Customized Apps and Coding for CNC Machines

CNC machine programming services
Typical Siemens 840D main operator control panel.

Advanced CNC Solutions specializes in developing custom Excel applications to generate CNC code for unique controllers.

Extensive experience in Excel VBA code writing, 3D spreadsheets, chart creation and formula linking across multiple workbooks.

Can develop user defined functions, automate machining processes, including manipulating user interface features, such as menus and toolbars, and working with custom user forms and dialog boxes.

Contact Advanced CNC Solutions for experienced CNC programmers,
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At Advanced CNC Solutions, our mission is to apply our many, many years of real-world CNC programming experience to developing accurate, concise and optimized CNC programs in a timely manner for all customers, saving you both time and money.

Advanced CNC Solutions, a contract CNC programming services provider, has compiled these programming techniques and tips through decades of CNC programming and machining experience.

Below are general programming concepts, tips and suggestions that can be applied to Fanuc, Siemens, Okuma or most any other controller in the CNC machining center or CNC lathe environment. Advanced CNC Solutions implements these concepts and techniques and many others within every program we develop and distribute.


Structured programming ensures programs are more tolerant and forgiving when tools are added or deleted from the NC program. This concept may also protect CNC equipment when a machine operator runs tools or specific cuts out of normal program sequence. Placing redundant modal commands in strategic areas of the CNC program produces more reliable code and is the cornerstone of well-structured CNC code. Structured programming promotes consistency within a given program and from program to program. Structured programming also creates predictability when converting NC programs to a different type of NC controller.

Here is a list of a few suggestions to make a more structured NC program:

At beginning of program:




Provided it’s not a process flow issue, a machine should NEVER crash simply because a programmer or operator changes the order of (or deletes) tools within the program! This happens when modal G-codes and other G, M, F and S-codes were not set properly for EACH specific tool. The concept of modular programming is the mechanism to protect against this problem.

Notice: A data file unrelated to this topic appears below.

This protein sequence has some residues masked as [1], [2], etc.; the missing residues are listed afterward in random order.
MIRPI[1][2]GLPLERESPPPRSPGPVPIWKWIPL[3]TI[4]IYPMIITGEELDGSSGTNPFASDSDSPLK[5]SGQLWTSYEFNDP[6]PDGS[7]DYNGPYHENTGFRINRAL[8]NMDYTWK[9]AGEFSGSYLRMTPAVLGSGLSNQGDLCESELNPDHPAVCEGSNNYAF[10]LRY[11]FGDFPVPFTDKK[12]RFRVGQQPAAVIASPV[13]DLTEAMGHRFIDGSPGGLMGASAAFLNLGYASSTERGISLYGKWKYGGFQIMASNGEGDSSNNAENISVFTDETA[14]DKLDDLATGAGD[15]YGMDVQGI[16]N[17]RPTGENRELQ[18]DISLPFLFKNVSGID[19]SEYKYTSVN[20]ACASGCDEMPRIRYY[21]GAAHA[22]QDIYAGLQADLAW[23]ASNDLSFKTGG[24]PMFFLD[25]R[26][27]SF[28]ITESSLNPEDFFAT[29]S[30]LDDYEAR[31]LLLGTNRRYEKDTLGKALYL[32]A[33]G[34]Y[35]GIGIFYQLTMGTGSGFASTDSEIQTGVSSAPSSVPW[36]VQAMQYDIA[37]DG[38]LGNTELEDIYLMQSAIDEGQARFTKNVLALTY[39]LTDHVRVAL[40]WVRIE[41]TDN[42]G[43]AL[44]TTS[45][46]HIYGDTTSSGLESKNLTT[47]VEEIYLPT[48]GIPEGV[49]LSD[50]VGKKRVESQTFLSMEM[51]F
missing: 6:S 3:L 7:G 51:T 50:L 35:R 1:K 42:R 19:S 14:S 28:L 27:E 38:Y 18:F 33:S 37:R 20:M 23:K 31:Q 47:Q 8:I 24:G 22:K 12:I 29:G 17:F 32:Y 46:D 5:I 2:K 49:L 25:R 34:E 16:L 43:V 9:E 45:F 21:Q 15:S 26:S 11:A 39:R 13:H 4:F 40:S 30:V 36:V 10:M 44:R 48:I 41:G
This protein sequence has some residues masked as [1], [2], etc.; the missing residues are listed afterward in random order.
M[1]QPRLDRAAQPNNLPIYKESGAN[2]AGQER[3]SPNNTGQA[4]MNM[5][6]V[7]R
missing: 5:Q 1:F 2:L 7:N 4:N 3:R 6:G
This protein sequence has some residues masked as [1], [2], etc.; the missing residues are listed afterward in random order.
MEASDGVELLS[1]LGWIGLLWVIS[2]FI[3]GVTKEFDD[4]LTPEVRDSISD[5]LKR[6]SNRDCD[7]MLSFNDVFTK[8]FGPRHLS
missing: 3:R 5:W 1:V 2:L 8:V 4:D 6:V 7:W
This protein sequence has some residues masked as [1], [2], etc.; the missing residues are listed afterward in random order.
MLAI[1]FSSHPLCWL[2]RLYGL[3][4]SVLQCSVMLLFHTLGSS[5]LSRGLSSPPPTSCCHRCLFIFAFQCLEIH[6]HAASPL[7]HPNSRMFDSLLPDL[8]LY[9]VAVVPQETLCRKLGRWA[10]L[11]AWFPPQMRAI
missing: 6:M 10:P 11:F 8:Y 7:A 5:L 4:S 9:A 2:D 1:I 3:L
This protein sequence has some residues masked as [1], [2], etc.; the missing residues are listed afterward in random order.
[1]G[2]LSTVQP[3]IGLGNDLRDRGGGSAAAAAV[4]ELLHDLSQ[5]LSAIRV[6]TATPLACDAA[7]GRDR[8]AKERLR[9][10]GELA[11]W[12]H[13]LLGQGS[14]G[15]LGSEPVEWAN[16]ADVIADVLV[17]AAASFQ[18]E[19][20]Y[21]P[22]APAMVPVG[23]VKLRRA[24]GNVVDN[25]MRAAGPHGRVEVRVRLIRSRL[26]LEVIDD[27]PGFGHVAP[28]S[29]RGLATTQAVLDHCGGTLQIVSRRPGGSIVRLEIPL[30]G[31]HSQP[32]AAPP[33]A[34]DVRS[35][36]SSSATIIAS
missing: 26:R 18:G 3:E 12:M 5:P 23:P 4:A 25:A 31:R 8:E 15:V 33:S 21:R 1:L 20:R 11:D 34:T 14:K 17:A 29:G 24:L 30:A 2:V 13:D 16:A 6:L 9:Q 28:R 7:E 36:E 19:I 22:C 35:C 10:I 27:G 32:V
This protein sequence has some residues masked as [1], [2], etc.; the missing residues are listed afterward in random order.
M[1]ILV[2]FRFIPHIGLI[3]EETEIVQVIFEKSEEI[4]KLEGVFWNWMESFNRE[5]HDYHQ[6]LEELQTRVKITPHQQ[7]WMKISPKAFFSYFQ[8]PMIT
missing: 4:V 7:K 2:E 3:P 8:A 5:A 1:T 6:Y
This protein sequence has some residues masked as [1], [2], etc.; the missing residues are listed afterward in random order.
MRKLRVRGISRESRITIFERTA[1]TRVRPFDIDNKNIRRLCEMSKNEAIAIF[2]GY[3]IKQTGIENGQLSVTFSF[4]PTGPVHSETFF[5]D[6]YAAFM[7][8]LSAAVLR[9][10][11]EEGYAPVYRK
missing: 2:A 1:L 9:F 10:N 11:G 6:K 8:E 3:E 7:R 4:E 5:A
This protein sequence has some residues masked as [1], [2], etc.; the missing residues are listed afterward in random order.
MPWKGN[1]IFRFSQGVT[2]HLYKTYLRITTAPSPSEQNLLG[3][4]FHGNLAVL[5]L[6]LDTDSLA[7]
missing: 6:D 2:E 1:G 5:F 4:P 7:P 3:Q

Modular programming forces programs to become far more consistent and forgiving (which protects CNC equipment from damage) when an operator runs tools or specific cuts out of the normal program sequence. Modular programming ensures the correct G-codes, fixture offset, tool length offset, and other word registers are preset if a tool (or even one group of cuts) needs to be re-executed.

A machine operator should be able to run or re-run individual tools out of the normal program sequence without any adverse program effects. Likewise, a programmer or operator should be able to change the order in which tools run (or even delete tools from program) without any adverse program effects (provided the machining process allows this). Modular programming allows this to happen by forcing each tool to have its own set of necessary modal commands and programming attributes like spindle speed, feedrate, and fixture offset. Each tool within a program should be able to fully function on its own (self-contained) without the support of any NC code from any other tool within the program. The big test: if you were to copy and paste any single tool into its own little program, it should run perfectly without any programming issues. This should also be the case even if every modal G-code (and other G, M, F and S-codes) were set in conflict prior to running the single tool program. The single tool program should set ALL NECESSARY modal & non-model codes, allowing it to function properly as a self-contained program. In some cases even individual cuts, like thread milling a single hole, should be designed to function on their own program wise. One good example of this would be an operator may need to re-cut a specific thread milled hole.

Here is a list of suggestions to make a NC program more modular and segmented. These ideas tend to make programs a bit longer (with lots of redundant code), but lack of memory is no longer an issue on most CNC controls.






    These messages aid in program prove-outs and the machine operator’s ability to understand the     program.

N10 G90 G10 L20 P11 X-19.1755 Y-8.1895 Z-42.1303

N20 G90 G10 L20 P12 X-24.6932 Y-25.164 Z-34.1259

N30 G90 G10 L20 P13 X-26.8124 Y-25.164 Z-35.7244



Look for more related information to be added to this page on a regular basis.


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